Your Body Acne Treatment Plan, Straight From Dermatologists

Goodbye to buttne and bacne.

Your body acne treatment plan, straight from dermatologists.
Getty Images/Catherine Delahaye

Even if you’re not shy about showing a little skin, having some body acne can make one hesitate to wear that low-cut top or backless dress. Body breakouts are just as common as the ones you get on your face: Acne affects about 85% of people between the ages of 12 and 24, so if you’re dealing with pimples, blackheads, or bumps on places like your back, chest, or shoulders, you’re definitely not alone.

With bikini season basically here, however, the skin woe can be more annoying than usual — leading you on a quest for the proper body acne treatment to clear things up. If you’re nodding your head in agreement, know that Bustle has you covered. Read on for expert intel on the most common causes of body acne, and what three board-certified dermatologists say you can do to help treat and prevent those pesky pimples.

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What Causes Body Acne

As board-certified dermatologist Dr. Papri Sarkar, M.D. explains, body acne can often be attributed to the same factors that cause acne on your face. “The most common cause — similar to facial acne — is hormones,” the Boston-based dermatologist says. During puberty, pregnancy, or a menstrual cycle, certain hormones increase and oil glands generally become more active, sometimes leading body acne to appear. “The most common places that we see it are in the areas where these glands are most dense, such as the chest and back, and sometimes even the buttocks and upper arms,” Sarkar notes.

Clogged pores are another common culprit for body acne. “Excess oil and dead skin cells can occlude pores, which can lead to inflammation,” Sarkar says. Pores can become jammed due to a lack of exfoliation or because of comedogenic products (formulas that clog pores) like certain lotions, shampoos, or oil-based perfumes. Basically, anything that obstructs your pores can lead to acne, Sarkar notes. Plus, bacteria can get trapped in there, worsening the problem.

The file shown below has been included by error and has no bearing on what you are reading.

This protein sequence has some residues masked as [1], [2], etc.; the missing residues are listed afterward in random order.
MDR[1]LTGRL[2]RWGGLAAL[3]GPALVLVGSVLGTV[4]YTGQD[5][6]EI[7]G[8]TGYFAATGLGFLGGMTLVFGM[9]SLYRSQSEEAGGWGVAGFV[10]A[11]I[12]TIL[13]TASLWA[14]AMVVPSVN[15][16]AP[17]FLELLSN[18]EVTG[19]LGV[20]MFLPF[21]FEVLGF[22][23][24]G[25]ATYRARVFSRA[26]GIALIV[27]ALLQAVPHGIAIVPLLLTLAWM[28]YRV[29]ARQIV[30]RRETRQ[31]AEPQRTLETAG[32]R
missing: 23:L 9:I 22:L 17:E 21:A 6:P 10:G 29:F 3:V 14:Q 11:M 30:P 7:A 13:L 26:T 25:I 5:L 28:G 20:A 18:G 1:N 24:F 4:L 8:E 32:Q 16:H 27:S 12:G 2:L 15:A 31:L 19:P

New York City-based board-certified dermatologist Dr. Sue Ann Wee, M.D. notes that factors like stress, genetics, and diet can also affect body acne. For example, eating high glycemic foods — such as pasta, rice, bread, fruit, and sweets — causes an immediate spike in blood sugar, which can lead to inflammation that causes breakouts.

Body acne can also stem from your clothing. According to Sarkar, these breakouts are often seen in those who wear tight-fitting clothes for long periods of time — like dancers and athletes — especially if they’re sweating in them. As Dr. Snehal Amin, M.D., board-certified dermatologist and co-founder of MDCS Dermatology, previously told Bustle, fungus and bacteria thrive in moist environments, such as your sweaty clothes — so it’s best to change into something dry in order to reduce the amount of time your skin is exposed to potential acne-causing bacteria.

Your sweaty workout clothes — especially sweat-drenched items, such as sports bras — can also lead to acne if left on for too long. “Fungus and bacteria thrive in moist environments, such as on damp sweaty clothes,” Amin explains. So changing into a dry shirt — even temporarily, before you shower — will limit the time your skin is exposed to potential bacteria. One thing to note: Board-certified dermatologist Dr. Heather Woolery-Lloyd, M.D. says body acne can sometimes be confused with folliculitis, an inflammation of the hair follicles that presents as smaller red bumps around the hair follicles — and that can be exacerbated by tight-fitting clothes, she explains.

How To Prevent & Treat Body Acne

With the right products and practices, you can keep body acne at bay and speed up the healing of any blemishes you currently have.

Stay dry: If you can, Sarkar says to try to shower or wipe yourself down right after a long workout and come out of those damp, tight clothes as soon as possible to prevent body acne since you want to keep your pores clear of dirt, sweat, and oil.

Use chemical exfoliants: The experts agree that you want to incorporate chemical exfoliants — like alpha and beta-hydroxy acids (AHAs and BHAs) — into your all-over skin care routine, just like you might already be doing with your face. Glycolic acid, in particular, “exfoliates dead skin cells and decreases bacterial carriage,” Sarkar explains. Salicylic acid, an MVP acne-fighter, can also help keep the pores on your body clear.